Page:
CLEVELAND (WJW) — Every time the bell tolled in Public Square on Thursday, it was to remember someone who died of a drug overdose in our area.

Each flag there represented one of the 5,000 people who died from drug overdoses in the state of Ohio, and every bell toll is to remember the more than 600 people who died in Cuyahoga County.

But the bells also toll with hope that people with addiction can get the help they need.

“We want everyone to know that there is help available; that treatment works and people do recover. So we want people to know that there is hope, that there are services available. We want you to get into treatment,” Cuyahoga County Alcohol Drug Addiction and Mental Health Services CEO Scott Osiecki said.

But until there is treatment, the other priority is saving lives.

It’s not about just talking about the problems of substance abuse, but about helping people who are addicted live.

Many people who overdose, especially on fentanyl or opioids, could be saved if they had naloxone.

And a lot of services, from hospitals to nonprofits, are out in the streets working to help people who are addicted use safely and not become a statistic.

“So our whole vision is to support people, to keep them safe and alive and with us and not approach them with stigma. And those are individuals who can continue to live and find recovery,” Thrive for Change Director Bethany Roebuck said.

And treatment works. For people who manage to get into treatment, it changes their lives.

“When I used to get high, I used to go hard. And I know that I’m a walking miracle,” said Waverly Willis.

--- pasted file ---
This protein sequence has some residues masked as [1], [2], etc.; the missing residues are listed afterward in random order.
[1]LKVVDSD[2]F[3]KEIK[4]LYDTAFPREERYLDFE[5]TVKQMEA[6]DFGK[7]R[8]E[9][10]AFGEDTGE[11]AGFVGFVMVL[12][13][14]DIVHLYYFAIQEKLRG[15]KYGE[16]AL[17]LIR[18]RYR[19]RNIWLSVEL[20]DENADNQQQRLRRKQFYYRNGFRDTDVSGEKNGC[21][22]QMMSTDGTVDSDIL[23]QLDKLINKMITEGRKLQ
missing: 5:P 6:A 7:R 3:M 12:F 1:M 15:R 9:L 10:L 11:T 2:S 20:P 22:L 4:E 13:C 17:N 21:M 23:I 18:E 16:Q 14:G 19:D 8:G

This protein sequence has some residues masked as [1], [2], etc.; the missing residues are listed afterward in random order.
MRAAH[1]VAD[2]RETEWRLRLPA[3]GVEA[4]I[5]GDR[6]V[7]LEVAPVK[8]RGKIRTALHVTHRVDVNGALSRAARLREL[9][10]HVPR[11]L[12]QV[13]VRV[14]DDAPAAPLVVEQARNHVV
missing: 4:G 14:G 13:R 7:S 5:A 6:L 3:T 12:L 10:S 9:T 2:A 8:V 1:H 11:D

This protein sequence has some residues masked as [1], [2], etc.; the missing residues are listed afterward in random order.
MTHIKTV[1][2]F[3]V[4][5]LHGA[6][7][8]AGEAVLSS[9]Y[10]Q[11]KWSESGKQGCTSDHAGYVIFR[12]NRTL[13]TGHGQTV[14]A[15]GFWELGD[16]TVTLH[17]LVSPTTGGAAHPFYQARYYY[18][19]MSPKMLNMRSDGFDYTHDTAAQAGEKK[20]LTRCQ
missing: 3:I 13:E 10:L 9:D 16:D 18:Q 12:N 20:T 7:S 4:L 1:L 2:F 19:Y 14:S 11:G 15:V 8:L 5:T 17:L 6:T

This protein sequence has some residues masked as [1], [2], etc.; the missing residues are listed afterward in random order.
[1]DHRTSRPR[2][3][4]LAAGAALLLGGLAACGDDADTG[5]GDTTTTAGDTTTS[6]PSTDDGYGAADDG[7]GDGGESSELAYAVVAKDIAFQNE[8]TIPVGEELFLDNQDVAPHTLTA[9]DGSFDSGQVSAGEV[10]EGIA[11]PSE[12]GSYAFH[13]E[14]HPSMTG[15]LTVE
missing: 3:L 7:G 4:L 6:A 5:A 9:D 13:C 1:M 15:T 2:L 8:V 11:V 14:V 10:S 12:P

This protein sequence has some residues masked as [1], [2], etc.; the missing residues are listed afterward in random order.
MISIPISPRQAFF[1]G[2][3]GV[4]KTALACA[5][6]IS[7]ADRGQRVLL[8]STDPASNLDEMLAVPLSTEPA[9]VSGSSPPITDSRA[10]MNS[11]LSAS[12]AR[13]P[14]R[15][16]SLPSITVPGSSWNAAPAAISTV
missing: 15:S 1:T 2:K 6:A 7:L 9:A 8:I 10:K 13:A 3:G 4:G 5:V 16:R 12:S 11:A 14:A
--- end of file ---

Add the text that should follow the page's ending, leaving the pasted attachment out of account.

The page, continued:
You’ve seen Willis before. He’s the owner of three very successful businesses and an outspoken advocate for education, entrepreneurship and helping people get into treatment.

Eighteen years ago, he was homeless and addicted to drugs and alcohol and spent many a night using drugs and sleeping in Public Square.

He said he’s living proof that society should not give up on people who have fallen into addiction, but instead do everything they can to help them.

“In recovery, we have a saying that ‘A problem shared is cut in half.’ So when they share their story, I may not have solutions but you know what? I have a shoulder to lean on and I got some resources to share with them,” Willis said.

Help is there for those who seek it, and even if recovery is not the immediate need, there are still people who care.

Because death from overdose takes away the chance for recovery and the chance to lead a different life.

“Let’s not let our loved one’s death be in vain. Let us all be grateful that we are still here,” Willis said.

Treatment works. And if you would like more information about treatment for yourself or for a loved one, or if you need Narcan or fentanyl test strips, you can follow these links: